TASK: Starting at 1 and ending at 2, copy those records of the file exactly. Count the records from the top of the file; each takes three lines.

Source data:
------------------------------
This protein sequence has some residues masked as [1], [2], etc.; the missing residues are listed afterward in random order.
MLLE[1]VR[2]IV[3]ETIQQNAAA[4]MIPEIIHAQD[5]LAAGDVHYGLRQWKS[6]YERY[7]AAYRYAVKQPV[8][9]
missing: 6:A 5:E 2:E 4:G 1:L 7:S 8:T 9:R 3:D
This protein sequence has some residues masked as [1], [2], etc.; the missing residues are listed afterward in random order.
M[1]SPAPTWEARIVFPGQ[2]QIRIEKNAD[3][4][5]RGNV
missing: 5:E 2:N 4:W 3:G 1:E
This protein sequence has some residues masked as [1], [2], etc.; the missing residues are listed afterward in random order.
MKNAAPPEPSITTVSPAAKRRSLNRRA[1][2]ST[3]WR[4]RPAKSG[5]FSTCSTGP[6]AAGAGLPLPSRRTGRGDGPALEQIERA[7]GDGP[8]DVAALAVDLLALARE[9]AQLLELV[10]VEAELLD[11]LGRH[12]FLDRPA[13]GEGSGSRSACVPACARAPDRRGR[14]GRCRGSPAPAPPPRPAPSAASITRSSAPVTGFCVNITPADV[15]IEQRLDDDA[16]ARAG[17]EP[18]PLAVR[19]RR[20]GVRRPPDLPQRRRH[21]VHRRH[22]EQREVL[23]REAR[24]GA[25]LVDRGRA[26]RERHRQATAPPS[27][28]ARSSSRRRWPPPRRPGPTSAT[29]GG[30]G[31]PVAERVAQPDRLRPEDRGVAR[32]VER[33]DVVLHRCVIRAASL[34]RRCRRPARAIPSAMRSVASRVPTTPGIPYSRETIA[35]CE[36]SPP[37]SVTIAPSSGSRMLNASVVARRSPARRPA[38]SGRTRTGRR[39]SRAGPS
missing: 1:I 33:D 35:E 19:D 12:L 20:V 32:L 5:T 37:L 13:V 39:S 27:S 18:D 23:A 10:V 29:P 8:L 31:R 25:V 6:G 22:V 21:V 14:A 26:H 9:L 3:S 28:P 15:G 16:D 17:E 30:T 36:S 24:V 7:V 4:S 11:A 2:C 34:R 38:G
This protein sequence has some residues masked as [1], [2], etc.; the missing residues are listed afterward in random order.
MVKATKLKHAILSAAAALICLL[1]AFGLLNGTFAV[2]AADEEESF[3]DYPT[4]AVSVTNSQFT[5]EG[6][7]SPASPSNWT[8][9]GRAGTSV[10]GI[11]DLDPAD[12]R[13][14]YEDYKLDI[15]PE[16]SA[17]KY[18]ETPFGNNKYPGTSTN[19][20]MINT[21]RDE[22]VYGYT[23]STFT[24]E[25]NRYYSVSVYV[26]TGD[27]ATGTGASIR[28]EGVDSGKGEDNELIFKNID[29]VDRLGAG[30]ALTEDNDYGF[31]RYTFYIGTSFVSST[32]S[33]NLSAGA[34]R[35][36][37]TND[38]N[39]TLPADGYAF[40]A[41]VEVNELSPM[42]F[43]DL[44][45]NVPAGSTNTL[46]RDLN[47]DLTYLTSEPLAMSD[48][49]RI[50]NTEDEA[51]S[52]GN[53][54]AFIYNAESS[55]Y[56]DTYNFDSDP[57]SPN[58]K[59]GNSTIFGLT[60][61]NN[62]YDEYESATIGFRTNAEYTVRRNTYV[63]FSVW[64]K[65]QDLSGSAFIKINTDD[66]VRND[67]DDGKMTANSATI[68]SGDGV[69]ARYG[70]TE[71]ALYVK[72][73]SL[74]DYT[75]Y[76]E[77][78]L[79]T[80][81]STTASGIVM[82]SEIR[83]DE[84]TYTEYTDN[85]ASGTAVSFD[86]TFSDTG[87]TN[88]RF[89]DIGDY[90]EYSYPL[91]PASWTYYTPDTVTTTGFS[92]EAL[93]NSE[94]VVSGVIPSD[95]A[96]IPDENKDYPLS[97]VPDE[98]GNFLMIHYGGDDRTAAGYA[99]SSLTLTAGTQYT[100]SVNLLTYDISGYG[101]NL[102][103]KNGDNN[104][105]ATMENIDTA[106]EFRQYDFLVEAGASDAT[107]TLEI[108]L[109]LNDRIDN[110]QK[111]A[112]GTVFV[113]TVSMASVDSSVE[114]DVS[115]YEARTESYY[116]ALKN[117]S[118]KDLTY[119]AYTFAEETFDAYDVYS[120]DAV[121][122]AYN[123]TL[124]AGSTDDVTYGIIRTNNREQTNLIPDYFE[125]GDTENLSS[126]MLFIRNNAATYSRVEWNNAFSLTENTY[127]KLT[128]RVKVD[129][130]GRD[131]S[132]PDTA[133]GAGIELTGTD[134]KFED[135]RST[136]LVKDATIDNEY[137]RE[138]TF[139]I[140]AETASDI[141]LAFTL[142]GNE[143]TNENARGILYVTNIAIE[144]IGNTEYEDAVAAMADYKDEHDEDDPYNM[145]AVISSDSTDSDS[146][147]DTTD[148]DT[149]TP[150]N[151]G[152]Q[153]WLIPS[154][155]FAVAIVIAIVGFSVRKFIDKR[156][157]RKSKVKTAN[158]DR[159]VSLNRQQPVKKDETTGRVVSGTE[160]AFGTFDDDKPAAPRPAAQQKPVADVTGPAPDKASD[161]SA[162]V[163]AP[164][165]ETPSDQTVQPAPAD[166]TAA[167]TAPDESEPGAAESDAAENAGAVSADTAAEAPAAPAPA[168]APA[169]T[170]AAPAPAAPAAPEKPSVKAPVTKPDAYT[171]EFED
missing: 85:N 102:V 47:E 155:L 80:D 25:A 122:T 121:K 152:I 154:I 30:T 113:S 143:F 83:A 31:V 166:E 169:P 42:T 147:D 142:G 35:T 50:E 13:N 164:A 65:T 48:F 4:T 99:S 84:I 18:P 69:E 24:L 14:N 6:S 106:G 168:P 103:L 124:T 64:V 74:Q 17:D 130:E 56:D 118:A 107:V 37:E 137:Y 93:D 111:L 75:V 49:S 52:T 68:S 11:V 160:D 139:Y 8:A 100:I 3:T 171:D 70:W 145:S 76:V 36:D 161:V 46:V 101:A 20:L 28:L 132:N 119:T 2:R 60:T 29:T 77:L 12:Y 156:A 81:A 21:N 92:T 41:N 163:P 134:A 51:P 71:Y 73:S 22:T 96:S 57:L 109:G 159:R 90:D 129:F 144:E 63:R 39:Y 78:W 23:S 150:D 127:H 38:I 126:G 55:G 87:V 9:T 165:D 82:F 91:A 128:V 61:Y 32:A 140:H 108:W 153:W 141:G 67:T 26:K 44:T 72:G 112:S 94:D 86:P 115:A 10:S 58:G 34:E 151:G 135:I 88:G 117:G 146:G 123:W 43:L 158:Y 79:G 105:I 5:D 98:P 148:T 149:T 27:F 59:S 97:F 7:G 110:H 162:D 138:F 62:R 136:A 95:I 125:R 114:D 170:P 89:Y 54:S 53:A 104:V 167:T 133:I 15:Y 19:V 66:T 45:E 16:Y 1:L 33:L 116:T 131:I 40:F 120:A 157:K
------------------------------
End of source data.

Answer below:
This protein sequence has some residues masked as [1], [2], etc.; the missing residues are listed afterward in random order.
MLLE[1]VR[2]IV[3]ETIQQNAAA[4]MIPEIIHAQD[5]LAAGDVHYGLRQWKS[6]YERY[7]AAYRYAVKQPV[8][9]
missing: 6:A 5:E 2:E 4:G 1:L 7:S 8:T 9:R 3:D
This protein sequence has some residues masked as [1], [2], etc.; the missing residues are listed afterward in random order.
M[1]SPAPTWEARIVFPGQ[2]QIRIEKNAD[3][4][5]RGNV
missing: 5:E 2:N 4:W 3:G 1:E